An engagement, even with a member of one’s family, ought never to be broken twice within a brief period, or it becomes apparent that the other’s presence is more a fill-in of idle time than a longed-for pleasure.
Conversational cleverness is of no account in a ballroom; some of the greatest belles ever known have been as stupid as sheep, but they have had happy dispositions and charming and un-self-conscious manners. There is one thing every girl who would really be popular should learn, in fact, she must learn—self-unconsciousness! The best advice might be to follow somewhat the precepts of mental science and make herself believe that a good time exists in her own mind. If she can become possessed with the idea that she is having a good time and look as though she were, the psychological effect is astonishing.
Don’t think that because you have a pretty face, you need neither brains nor manners.
Don’t think that you can be rude to anyone and escape being disliked for it.
Whispering is always rude. Whispering and giggling at the same time have no place in good society. Everything that shows lack of courtesy toward others is rude.
Don’t allow anyone to paw you.
Don’t hang on anyone for support.
It is not even so necessary to do something well as to refrain from doing things badly. If she is not good at sports, or games, or dancing, then she must find out what she is good at and do that! If she is good for nothing but to look in the glass and put rouge on her lips and powder her nose and pat her hair, life is going to be a pretty dreary affair.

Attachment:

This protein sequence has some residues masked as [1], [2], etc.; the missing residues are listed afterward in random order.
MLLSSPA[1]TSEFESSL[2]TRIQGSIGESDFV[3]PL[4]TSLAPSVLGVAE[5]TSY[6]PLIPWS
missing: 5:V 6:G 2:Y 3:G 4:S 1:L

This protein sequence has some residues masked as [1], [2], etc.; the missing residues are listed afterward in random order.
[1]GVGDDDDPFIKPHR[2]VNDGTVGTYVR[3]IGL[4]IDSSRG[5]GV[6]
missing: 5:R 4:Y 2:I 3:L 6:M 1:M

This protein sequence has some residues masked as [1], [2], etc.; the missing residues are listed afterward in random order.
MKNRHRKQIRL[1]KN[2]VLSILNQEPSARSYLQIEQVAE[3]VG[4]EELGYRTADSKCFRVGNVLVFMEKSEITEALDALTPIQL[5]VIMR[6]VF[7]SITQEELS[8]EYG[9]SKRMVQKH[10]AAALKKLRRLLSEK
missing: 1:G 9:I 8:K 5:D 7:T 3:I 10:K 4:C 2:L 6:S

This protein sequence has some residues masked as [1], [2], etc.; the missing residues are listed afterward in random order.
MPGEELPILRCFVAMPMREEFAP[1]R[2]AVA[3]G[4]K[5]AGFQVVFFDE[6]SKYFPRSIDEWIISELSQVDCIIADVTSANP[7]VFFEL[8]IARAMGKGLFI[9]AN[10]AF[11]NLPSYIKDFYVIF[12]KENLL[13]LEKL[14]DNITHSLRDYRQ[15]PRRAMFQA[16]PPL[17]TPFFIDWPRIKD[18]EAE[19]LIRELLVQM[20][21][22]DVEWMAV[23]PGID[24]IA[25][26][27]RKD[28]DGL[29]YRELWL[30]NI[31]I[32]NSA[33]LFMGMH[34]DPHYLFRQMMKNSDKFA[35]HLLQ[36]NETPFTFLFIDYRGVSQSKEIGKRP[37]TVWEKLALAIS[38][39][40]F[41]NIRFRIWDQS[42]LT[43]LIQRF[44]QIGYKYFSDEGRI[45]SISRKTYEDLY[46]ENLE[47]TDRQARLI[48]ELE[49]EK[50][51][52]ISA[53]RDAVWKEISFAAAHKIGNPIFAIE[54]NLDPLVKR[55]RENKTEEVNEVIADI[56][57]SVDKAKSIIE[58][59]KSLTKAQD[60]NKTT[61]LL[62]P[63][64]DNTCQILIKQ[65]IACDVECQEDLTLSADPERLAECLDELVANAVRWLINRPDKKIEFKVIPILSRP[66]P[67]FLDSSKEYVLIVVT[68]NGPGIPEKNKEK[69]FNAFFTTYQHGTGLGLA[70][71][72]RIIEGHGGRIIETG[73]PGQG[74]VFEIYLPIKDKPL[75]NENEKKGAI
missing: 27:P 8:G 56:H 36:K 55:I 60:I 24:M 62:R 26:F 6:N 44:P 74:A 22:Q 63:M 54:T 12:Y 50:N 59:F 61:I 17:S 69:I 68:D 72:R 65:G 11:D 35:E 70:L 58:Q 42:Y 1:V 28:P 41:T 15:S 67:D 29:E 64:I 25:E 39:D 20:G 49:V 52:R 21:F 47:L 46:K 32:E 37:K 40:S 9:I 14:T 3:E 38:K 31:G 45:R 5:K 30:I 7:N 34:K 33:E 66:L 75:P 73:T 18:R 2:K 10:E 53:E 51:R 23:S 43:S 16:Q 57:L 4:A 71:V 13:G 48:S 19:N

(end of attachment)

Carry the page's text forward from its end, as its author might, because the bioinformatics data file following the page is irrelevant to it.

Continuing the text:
A gift of more value than beauty is charm, which in a measure is another word for sympathy, or the power to put yourself in the place of others; to be interested in whatever interests them, so as to be pleasing to them, if possible, but not to occupy your thoughts in futilely wondering what they think about you.
Great love is seldom flaunted in public, though it very often shows itself in pride—that is a little obvious, perhaps. This underlying tenderness and pride which is at the base of the attitude of each, only glints beneath the surface of perfect comradeship. Their frank approval of whatever the other may do or say is very charming; and even more so is their obvious friendliness toward all people, of wanting the whole world beautiful for all because it is so beautiful to them.
Even if you are placed next to some one with whom you have had a bitter quarrel, consideration for your hostess… exacts that you give no outward sign of your repugnance and that you make a pretence at least for a little while, of talking together.
The Spoiled American Girl
*Note: this is the actual title of a section
Such a girl is always over-dressed, she wears every fashion in its extremist exaggeration, she sparkles with jewelry, and reeks of scent, she switches herself this way and that, and is always posing in public view and playing to the public gallery. She generally has a small brother who refuses to go to bed at night, or to stop making the piazza chairs into a train of cars, or to use the public halls as a skating rink. When he is not making a noise, he is eating. And his “elegant” sister looks upon him with disdain.
She is nearly always alone, and the book she is perpetually reading is always opened at the same page, and she is sure to look up as you pass.
Sound advice! Check out the 17th edition of Etiquette.